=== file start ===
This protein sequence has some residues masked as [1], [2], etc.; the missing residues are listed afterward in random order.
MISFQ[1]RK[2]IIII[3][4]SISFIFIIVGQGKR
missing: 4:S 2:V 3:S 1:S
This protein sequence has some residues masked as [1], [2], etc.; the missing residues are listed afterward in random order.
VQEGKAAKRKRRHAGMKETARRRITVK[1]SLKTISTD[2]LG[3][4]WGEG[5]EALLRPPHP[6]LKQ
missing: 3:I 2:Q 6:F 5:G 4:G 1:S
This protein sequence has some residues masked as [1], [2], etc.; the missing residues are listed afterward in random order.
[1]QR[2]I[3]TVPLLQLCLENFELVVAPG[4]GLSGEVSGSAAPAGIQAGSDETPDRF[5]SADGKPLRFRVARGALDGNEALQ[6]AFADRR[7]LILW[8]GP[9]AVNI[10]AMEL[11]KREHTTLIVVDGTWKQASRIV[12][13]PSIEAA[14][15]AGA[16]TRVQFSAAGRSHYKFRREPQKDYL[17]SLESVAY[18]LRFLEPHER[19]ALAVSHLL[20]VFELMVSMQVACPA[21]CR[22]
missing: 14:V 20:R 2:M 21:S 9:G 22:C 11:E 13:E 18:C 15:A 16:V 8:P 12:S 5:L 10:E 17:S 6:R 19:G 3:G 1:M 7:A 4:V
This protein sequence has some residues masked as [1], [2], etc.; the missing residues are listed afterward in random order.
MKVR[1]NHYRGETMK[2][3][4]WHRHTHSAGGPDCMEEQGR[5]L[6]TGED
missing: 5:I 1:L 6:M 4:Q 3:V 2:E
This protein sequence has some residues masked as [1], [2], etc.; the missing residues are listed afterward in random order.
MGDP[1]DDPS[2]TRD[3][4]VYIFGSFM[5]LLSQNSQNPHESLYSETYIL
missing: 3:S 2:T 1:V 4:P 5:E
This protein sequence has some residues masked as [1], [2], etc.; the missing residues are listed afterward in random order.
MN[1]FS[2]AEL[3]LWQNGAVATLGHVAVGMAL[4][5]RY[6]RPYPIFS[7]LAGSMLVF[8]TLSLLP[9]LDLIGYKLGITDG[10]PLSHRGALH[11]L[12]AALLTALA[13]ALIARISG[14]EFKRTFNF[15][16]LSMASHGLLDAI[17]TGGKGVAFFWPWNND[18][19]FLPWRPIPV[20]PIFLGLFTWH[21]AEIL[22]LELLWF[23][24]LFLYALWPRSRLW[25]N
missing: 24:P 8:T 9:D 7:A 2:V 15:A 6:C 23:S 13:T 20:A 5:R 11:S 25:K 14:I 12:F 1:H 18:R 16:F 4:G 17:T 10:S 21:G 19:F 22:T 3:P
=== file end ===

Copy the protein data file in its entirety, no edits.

This protein sequence has some residues masked as [1], [2], etc.; the missing residues are listed afterward in random order.
MISFQ[1]RK[2]IIII[3][4]SISFIFIIVGQGKR
missing: 4:S 2:V 3:S 1:S
This protein sequence has some residues masked as [1], [2], etc.; the missing residues are listed afterward in random order.
VQEGKAAKRKRRHAGMKETARRRITVK[1]SLKTISTD[2]LG[3][4]WGEG[5]EALLRPPHP[6]LKQ
missing: 3:I 2:Q 6:F 5:G 4:G 1:S
This protein sequence has some residues masked as [1], [2], etc.; the missing residues are listed afterward in random order.
[1]QR[2]I[3]TVPLLQLCLENFELVVAPG[4]GLSGEVSGSAAPAGIQAGSDETPDRF[5]SADGKPLRFRVARGALDGNEALQ[6]AFADRR[7]LILW[8]GP[9]AVNI[10]AMEL[11]KREHTTLIVVDGTWKQASRIV[12][13]PSIEAA[14][15]AGA[16]TRVQFSAAGRSHYKFRREPQKDYL[17]SLESVAY[18]LRFLEPHER[19]ALAVSHLL[20]VFELMVSMQVACPA[21]CR[22]
missing: 14:V 20:R 2:M 21:S 9:G 22:C 11:E 13:E 18:C 15:A 16:V 8:P 12:S 5:L 10:E 17:S 6:R 19:G 3:G 1:M 7:A 4:V
This protein sequence has some residues masked as [1], [2], etc.; the missing residues are listed afterward in random order.
MKVR[1]NHYRGETMK[2][3][4]WHRHTHSAGGPDCMEEQGR[5]L[6]TGED
missing: 5:I 1:L 6:M 4:Q 3:V 2:E
This protein sequence has some residues masked as [1], [2], etc.; the missing residues are listed afterward in random order.
MGDP[1]DDPS[2]TRD[3][4]VYIFGSFM[5]LLSQNSQNPHESLYSETYIL
missing: 3:S 2:T 1:V 4:P 5:E
This protein sequence has some residues masked as [1], [2], etc.; the missing residues are listed afterward in random order.
MN[1]FS[2]AEL[3]LWQNGAVATLGHVAVGMAL[4][5]RY[6]RPYPIFS[7]LAGSMLVF[8]TLSLLP[9]LDLIGYKLGITDG[10]PLSHRGALH[11]L[12]AALLTALA[13]ALIARISG[14]EFKRTFNF[15][16]LSMASHGLLDAI[17]TGGKGVAFFWPWNND[18][19]FLPWRPIPV[20]PIFLGLFTWH[21]AEIL[22]LELLWF[23][24]LFLYALWPRSRLW[25]N
missing: 24:P 8:T 9:D 7:A 2:V 15:A 6:C 23:S 13:T 20:A 5:R 11:S 25:K 14:I 12:F 1:H 18:R 16:F 4:G 17:T 10:S 21:G 19:F 22:T 3:P